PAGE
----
“It was so real, that it was surreal.”
That’s what Catherine said of the white van that was beside her on the highway headed east into Santa Fe from Albuquerque, rolling up in the right lane somewhere between the Pueblos of San Felipe and Santo Domingo.
It was as white and rusted as the early February high alpine desert snow settling on the red sand hills, cold with the wind and nothing to stop it coming through. That gold buzz of light that’s always there, everywhere, as if everything was always happening at a slower pace, forever shimmering across the landscape and floating on the air.
It wasn’t a Volkswagen. She noticed that first. But some other single vehicle V8-engined caravan of a touring band, a boy and his dog, a girl and her two dogs, or a trio of chaw-chewing big Oklahoma boys in their trucker hats and their camouflage hunting bibs (which they ski in quite comfortably) on their way to Durango, Pagosa, or to ski Monarch just west of Salida, scrolling the old dial through a few satisfying choices of South Colorado country radio.
Or maybe, and more likely, only some old ghost tracking miles, moon-eyed and focused on the Dream Catcher swaying from the cracked rearview mirror, listening to the Allman Brothers, Freddy Fender, The Texas Tornados, or a feast days recording on the 8-Track stereo.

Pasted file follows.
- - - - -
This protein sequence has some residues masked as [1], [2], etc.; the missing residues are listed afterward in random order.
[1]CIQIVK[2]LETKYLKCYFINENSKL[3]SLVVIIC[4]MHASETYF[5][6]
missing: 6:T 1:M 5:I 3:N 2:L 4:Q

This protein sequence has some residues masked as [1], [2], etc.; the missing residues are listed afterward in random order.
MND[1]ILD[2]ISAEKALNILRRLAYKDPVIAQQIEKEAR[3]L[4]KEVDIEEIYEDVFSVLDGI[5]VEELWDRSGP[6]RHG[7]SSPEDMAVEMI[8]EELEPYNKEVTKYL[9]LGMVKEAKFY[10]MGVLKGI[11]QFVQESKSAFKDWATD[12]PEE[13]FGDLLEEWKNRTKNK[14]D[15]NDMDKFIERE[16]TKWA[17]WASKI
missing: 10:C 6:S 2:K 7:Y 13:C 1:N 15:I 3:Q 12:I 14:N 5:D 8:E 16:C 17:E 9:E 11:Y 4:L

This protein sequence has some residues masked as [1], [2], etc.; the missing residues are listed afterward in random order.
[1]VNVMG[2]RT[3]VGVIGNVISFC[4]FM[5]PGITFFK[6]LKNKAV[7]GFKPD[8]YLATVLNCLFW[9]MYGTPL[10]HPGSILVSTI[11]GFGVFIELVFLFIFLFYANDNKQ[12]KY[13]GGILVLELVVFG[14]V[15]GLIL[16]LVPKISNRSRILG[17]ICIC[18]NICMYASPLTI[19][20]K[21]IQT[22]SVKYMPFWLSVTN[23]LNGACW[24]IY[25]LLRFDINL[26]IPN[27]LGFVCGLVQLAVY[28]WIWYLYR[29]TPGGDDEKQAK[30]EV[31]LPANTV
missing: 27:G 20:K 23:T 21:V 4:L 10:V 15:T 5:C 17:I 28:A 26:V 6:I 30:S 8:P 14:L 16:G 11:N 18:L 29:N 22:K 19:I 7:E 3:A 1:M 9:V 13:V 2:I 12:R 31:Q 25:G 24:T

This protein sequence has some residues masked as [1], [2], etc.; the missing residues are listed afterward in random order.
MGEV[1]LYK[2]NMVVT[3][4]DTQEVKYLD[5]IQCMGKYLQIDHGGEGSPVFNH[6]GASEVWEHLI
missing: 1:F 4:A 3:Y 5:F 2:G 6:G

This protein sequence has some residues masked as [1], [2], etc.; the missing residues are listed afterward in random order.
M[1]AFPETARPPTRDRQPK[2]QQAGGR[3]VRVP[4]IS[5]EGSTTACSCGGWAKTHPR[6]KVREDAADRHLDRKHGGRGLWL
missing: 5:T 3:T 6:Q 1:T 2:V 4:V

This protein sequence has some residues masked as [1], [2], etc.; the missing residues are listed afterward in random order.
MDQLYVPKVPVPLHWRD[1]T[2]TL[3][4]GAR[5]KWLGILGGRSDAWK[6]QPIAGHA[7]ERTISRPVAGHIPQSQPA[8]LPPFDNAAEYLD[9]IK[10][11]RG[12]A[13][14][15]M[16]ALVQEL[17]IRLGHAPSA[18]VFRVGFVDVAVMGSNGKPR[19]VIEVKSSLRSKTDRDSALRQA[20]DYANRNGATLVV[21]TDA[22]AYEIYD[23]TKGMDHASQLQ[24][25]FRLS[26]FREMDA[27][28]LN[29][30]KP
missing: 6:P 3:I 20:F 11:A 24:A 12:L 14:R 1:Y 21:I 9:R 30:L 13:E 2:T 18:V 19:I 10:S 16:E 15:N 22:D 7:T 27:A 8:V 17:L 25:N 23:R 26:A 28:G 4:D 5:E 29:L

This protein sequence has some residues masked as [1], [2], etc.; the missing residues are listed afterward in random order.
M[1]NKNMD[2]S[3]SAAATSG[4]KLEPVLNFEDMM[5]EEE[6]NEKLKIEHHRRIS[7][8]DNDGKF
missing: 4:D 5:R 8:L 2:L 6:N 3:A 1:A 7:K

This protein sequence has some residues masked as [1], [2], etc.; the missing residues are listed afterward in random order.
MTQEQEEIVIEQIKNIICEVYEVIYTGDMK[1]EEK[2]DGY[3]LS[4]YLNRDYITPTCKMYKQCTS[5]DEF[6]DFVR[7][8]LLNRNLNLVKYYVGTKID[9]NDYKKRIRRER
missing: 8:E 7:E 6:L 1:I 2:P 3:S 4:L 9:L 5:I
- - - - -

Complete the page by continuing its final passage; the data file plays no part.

The Van, by Catherine, Part 2
What surprised her most was that the old relic rig was going a little over 80, inching up like it might pass her from the right lane. Without much effort it seemed, and she wasn’t sure it should even be on the road. Like the whole damn thing was being held together by dreams and speed, cloud dust, a little fresh snow, and the promise of going somewhere—anywhere—at all.
She thought there was a chance the next big breeze boiling up from the semi-desert of the Colorado Plateau behind her would blow the whole wraith clunker into steel confetti spreading in the wind up the arroyos. As if it might disintegrate, splinter and sink like a foundering Southwest sloop below the knife ridge range of the San Juans on the two-lane highway north of Alamosa.
But more than anything that might make it disappear, would be for her to take a moment to look over her right shoulder and actually see who was driving. Which every time she thought about, realized it was absolutely something she did not want to do. Staying in her lane, as it were.
She didn’t want to break the spell. Or something worse. So she decided to focus on watching the road. And then at some point, before she started up La Bajada Hill past the exit to Cochiti, the van just wasn’t there anymore. She never saw it exit, and wasn’t sure if and where it did. She just drove home to Santa Fe. And when I showed her the photo, suddenly remembered, “Oh, I have a ghost story to tell you.”